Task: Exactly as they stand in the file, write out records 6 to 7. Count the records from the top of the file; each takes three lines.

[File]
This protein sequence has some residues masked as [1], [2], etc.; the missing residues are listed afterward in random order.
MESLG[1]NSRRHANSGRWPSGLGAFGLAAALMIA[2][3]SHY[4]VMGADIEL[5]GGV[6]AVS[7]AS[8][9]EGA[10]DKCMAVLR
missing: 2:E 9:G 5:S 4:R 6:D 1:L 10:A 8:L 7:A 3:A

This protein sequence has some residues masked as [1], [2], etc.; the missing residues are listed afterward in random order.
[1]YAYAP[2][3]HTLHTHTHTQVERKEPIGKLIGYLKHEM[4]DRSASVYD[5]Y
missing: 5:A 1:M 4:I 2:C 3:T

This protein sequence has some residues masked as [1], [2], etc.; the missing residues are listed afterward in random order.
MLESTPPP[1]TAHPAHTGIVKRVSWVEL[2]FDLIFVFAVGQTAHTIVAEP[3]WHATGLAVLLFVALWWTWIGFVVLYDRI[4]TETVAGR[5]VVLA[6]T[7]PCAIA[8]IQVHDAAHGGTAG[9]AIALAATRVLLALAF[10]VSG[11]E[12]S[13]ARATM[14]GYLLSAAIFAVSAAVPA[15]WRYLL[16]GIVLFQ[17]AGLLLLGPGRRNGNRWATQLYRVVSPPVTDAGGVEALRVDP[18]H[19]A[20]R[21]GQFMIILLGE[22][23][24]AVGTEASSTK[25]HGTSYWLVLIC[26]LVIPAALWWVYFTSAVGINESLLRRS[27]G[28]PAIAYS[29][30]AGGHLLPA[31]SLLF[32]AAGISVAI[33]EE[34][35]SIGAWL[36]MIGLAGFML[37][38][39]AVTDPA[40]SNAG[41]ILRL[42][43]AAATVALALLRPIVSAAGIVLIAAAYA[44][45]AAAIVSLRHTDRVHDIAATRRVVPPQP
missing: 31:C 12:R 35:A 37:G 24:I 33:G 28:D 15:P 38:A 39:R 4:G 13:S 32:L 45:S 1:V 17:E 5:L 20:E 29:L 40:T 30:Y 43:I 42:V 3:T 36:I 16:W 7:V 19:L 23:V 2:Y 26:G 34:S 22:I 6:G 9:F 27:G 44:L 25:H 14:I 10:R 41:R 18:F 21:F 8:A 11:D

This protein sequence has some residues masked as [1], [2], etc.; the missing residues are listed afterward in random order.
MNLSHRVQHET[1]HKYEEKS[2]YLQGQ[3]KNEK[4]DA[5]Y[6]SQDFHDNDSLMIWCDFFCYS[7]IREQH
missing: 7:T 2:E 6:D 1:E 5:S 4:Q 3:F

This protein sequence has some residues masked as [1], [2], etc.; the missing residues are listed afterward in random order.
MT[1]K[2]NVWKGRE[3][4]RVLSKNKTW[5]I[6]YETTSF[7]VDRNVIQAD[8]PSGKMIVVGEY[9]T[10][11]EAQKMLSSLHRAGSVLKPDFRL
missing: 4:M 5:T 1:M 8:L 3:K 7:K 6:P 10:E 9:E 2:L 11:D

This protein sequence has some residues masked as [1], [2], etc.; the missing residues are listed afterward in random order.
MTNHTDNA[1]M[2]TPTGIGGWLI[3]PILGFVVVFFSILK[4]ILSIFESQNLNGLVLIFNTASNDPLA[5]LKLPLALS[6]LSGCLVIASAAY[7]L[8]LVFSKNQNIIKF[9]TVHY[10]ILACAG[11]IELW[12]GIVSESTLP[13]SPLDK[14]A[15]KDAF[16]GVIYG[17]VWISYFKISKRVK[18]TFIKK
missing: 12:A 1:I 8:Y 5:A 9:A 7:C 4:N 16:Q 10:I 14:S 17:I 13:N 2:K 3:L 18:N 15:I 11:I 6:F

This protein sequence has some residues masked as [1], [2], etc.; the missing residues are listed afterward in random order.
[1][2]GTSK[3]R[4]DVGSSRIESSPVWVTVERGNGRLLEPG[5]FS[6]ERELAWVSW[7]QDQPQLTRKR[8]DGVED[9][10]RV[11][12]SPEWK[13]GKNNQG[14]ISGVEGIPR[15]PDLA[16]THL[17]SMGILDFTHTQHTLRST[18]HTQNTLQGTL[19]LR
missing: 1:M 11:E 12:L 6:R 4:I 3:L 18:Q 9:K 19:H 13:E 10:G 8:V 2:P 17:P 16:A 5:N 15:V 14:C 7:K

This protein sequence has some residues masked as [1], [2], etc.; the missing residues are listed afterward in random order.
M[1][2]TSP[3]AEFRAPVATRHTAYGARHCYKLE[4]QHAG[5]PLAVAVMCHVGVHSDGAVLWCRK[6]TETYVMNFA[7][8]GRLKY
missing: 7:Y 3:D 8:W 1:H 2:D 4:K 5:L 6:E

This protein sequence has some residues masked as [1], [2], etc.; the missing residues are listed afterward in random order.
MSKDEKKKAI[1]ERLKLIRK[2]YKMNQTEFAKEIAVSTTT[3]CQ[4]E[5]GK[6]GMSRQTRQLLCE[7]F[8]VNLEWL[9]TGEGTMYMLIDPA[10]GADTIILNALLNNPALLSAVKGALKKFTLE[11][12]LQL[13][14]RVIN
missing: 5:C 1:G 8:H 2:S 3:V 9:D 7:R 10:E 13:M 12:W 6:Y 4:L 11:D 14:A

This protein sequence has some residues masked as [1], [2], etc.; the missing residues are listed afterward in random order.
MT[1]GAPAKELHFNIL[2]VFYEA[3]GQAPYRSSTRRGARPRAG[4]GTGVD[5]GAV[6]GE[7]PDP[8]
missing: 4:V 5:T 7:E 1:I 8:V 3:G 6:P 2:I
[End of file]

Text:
This protein sequence has some residues masked as [1], [2], etc.; the missing residues are listed afterward in random order.
MTNHTDNA[1]M[2]TPTGIGGWLI[3]PILGFVVVFFSILK[4]ILSIFESQNLNGLVLIFNTASNDPLA[5]LKLPLALS[6]LSGCLVIASAAY[7]L[8]LVFSKNQNIIKF[9]TVHY[10]ILACAG[11]IELW[12]GIVSESTLP[13]SPLDK[14]A[15]KDAF[16]GVIYG[17]VWISYFKISKRVK[18]TFIKK
missing: 12:A 1:I 8:Y 5:A 9:A 7:C 4:N 16:Q 10:I 14:S 17:I 13:N 2:K 3:L 18:N 15:I 11:I 6:F

This protein sequence has some residues masked as [1], [2], etc.; the missing residues are listed afterward in random order.
[1][2]GTSK[3]R[4]DVGSSRIESSPVWVTVERGNGRLLEPG[5]FS[6]ERELAWVSW[7]QDQPQLTRKR[8]DGVED[9][10]RV[11][12]SPEWK[13]GKNNQG[14]ISGVEGIPR[15]PDLA[16]THL[17]SMGILDFTHTQHTLRST[18]HTQNTLQGTL[19]LR
missing: 1:M 11:E 12:L 6:R 4:I 3:L 18:Q 9:K 19:H 13:E 10:G 8:V 2:P 17:P 16:A 5:N 15:V 14:C 7:K